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Explicit videos bring increasing conflict Among school administrators

From- The closest that Towson University ever came to a true freedom of expression controversy presented itself last year with the hotly debated “Time, Place and Manner” policy that critics said would limit a student’s right to protest.

Two weeks ago, Towson was trumped by the University of Maryland College Park in a widely publicized scuffle over the on-campus screening of a pornographic film, “Pirates 2: Stagnetti’s Revenge.”

It became a feeding frenzy for news media outlets when State Senator Andrew Harris (R-Baltimore and Harford counties) threatened legislation that would cut funding to college campuses that hosted pornographic screenings. Students at College Park decided to screen 30 minutes of the film, billed as the “biggest adult production in history,” at an undisclosed location. The film was originally set to be screened at the Hoff Theater, a self-sustaining movie house in the Stamp Student Union, until Harris intervened. Jack Fruchtman, Towson political science professor, is a First Amendment expert. He called the debates concerning College Park’s screening of pornography a “good thing” in terms of enhancing knowledge and understanding of a complicated issue.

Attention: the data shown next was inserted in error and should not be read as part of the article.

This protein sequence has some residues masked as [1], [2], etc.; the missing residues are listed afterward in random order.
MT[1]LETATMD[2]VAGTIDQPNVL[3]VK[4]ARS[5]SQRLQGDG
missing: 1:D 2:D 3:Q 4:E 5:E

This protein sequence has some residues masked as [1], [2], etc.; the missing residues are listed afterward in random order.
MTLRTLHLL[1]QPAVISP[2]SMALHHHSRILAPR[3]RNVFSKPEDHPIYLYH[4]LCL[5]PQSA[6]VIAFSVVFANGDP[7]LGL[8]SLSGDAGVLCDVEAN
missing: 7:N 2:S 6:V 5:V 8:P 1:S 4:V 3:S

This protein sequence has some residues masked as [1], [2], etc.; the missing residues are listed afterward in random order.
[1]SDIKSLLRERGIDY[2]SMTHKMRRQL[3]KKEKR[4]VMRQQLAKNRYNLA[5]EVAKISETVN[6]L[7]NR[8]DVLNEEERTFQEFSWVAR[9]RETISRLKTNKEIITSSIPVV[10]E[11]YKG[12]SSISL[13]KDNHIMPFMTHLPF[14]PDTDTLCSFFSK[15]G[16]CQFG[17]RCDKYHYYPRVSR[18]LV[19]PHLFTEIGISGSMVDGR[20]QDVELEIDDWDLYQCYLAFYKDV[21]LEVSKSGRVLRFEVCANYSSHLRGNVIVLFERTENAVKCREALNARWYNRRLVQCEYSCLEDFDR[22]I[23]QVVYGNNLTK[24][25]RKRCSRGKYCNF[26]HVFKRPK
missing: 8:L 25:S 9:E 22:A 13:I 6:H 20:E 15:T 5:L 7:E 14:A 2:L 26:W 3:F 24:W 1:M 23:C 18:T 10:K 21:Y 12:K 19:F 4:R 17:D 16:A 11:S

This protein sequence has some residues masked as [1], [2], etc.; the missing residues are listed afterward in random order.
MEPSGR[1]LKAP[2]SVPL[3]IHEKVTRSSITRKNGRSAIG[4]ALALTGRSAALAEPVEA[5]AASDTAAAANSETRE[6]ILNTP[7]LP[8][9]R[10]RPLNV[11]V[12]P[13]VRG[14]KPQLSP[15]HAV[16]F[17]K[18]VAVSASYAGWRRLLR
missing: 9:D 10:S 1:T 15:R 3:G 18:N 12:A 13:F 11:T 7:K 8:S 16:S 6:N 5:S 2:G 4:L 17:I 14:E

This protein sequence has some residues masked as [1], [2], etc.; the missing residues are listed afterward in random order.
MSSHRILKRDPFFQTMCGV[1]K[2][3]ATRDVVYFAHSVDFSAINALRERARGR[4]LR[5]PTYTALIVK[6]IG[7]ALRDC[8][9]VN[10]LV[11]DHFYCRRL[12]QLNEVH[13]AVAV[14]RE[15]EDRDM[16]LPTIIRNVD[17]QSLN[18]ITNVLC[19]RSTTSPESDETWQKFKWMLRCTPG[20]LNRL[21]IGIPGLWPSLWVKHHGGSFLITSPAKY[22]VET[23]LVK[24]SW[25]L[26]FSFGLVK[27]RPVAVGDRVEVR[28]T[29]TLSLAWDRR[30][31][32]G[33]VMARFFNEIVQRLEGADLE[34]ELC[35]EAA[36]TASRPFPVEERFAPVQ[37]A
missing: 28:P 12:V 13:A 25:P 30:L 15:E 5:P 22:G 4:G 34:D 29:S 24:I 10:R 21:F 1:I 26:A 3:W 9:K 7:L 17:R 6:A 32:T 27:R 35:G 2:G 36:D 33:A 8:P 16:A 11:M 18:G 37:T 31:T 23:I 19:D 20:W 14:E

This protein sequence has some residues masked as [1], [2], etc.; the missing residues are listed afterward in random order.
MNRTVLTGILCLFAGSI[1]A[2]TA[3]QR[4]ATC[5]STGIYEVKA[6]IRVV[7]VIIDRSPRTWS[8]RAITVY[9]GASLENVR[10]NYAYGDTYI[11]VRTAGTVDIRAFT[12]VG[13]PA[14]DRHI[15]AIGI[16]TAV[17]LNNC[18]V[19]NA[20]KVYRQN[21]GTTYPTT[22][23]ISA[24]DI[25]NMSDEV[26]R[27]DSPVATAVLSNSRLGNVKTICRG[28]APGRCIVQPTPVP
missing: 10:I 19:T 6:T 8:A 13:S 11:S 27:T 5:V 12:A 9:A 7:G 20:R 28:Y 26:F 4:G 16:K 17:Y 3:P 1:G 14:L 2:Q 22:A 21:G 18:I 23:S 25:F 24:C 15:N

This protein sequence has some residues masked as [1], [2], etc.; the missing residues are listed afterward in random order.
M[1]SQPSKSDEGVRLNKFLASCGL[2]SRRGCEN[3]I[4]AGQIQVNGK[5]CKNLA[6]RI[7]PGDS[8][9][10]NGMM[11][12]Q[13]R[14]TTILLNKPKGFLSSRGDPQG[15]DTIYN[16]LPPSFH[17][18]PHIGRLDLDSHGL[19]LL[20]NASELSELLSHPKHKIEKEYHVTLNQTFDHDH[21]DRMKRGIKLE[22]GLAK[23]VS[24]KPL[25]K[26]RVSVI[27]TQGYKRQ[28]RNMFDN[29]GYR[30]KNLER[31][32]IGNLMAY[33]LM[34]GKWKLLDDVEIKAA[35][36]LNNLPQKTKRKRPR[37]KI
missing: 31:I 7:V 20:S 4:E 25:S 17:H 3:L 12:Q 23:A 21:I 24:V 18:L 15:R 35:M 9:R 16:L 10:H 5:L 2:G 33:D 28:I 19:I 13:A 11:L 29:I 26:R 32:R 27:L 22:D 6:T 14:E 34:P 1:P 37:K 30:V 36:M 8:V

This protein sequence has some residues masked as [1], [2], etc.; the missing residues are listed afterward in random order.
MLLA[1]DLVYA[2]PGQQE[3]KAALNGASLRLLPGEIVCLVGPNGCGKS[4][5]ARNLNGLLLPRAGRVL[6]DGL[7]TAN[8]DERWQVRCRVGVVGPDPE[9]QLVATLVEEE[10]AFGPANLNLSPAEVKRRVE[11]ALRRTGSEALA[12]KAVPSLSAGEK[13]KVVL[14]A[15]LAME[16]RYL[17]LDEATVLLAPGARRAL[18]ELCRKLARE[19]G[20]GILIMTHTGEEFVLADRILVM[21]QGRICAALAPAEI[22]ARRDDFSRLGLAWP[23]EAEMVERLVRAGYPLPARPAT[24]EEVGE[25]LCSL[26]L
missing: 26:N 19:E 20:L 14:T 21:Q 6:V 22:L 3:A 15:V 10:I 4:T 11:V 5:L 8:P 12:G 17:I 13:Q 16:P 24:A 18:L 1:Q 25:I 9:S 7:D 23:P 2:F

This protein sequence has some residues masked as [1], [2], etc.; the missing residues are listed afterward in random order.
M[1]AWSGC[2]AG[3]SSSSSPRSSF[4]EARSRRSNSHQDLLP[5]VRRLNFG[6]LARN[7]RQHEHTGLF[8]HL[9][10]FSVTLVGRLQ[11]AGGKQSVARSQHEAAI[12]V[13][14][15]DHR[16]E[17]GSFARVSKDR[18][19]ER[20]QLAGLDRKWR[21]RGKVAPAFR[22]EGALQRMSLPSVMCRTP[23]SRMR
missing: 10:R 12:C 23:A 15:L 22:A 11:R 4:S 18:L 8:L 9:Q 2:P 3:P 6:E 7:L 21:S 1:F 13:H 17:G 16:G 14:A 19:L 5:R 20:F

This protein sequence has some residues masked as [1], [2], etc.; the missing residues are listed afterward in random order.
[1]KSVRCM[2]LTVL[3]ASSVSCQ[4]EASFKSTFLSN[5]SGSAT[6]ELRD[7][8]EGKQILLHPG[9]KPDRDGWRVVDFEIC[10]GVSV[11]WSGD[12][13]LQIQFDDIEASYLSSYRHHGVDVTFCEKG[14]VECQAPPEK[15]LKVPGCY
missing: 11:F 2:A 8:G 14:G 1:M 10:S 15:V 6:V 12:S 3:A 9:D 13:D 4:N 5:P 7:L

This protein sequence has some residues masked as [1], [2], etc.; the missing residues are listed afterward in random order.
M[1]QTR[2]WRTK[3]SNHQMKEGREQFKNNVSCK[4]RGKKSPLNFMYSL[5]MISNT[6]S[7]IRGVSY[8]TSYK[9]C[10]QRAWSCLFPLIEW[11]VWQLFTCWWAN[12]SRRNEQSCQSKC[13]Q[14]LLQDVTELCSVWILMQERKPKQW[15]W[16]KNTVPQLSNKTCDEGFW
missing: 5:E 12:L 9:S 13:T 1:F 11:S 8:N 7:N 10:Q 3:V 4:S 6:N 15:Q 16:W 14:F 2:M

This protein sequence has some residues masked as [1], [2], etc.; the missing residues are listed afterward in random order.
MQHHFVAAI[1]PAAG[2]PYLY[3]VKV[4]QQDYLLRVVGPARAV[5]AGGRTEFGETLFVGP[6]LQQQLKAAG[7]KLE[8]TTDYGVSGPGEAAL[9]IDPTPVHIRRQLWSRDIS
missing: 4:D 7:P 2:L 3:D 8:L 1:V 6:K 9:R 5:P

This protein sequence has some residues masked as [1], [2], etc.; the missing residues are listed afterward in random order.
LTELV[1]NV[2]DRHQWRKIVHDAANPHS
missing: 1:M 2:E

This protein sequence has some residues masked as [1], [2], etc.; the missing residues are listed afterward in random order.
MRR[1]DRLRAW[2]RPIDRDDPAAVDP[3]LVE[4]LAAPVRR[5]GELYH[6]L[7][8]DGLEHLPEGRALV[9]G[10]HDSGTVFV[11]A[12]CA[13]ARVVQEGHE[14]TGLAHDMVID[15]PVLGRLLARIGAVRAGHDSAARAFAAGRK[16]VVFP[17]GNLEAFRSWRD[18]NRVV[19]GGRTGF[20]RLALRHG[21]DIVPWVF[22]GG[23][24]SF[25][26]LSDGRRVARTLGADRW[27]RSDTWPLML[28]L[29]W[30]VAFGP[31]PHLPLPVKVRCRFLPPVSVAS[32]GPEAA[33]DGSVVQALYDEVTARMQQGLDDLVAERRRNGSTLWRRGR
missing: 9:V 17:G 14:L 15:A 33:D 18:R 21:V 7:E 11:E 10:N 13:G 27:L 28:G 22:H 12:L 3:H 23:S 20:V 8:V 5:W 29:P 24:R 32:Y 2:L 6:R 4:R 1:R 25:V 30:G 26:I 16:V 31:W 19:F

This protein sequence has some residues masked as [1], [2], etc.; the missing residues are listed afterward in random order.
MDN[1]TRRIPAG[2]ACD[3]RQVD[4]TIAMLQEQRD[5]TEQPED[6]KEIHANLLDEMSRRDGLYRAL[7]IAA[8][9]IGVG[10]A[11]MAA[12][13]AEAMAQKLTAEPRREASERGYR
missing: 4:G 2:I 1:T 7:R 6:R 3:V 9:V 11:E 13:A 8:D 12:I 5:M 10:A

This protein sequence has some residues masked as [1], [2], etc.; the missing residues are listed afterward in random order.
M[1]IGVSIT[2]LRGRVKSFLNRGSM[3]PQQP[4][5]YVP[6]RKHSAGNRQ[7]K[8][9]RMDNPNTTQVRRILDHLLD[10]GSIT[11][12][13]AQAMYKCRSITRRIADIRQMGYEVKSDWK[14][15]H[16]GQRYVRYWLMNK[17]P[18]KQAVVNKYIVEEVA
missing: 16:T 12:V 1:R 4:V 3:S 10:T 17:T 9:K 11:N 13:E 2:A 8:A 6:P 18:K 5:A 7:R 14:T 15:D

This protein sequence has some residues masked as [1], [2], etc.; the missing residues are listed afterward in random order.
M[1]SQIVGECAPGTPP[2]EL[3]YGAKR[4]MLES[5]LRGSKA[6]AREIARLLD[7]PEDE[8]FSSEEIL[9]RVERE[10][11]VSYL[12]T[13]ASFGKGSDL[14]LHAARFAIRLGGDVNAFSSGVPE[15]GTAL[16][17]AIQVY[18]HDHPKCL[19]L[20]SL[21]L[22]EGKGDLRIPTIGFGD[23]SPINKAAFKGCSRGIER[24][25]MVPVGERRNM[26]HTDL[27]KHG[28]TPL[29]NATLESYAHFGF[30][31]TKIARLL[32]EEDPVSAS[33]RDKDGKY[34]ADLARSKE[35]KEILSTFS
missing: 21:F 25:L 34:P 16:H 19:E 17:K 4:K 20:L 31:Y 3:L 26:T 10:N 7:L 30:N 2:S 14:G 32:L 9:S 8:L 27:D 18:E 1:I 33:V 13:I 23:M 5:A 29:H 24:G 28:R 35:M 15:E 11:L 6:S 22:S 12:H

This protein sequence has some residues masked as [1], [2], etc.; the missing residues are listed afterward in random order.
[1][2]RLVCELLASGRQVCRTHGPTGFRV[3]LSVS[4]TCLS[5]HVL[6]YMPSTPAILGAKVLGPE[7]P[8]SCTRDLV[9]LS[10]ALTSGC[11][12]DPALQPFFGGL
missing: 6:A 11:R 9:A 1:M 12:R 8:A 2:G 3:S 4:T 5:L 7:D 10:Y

“But the threats on pornography stifle debate,” Fructman said in reference to Harris’ legislation.

“It is an internal matter that should have been handled by the UMD and not the General Assembly,” Fruchtman said. “I think this is a terrible policy.”

In accordance with Harris’ proposed legislation, all public campuses have until Sept. 1 to submit a policy regarding pornography.

“It’s ham-handed. It’s the power of the government, in this case Senator Harris, that he can come in and force the University to do what he wants them to do,” Fruchtman said.

At a University System of Maryland Board of Regents meeting on Friday, the issue was lightly discussed. USM chancellor William “Brit” Kirwan said he was committed to working with the attorney general’s office and university presidents to draft an effective policy. Kirwan began his tenure in the Maryland school system in the mid-60s, a time when protests and activism flourished. He recalled unrest on campus when Louis Farrakhan, the controversial leader of the Nation of Islam, was schedule to speak at College Park.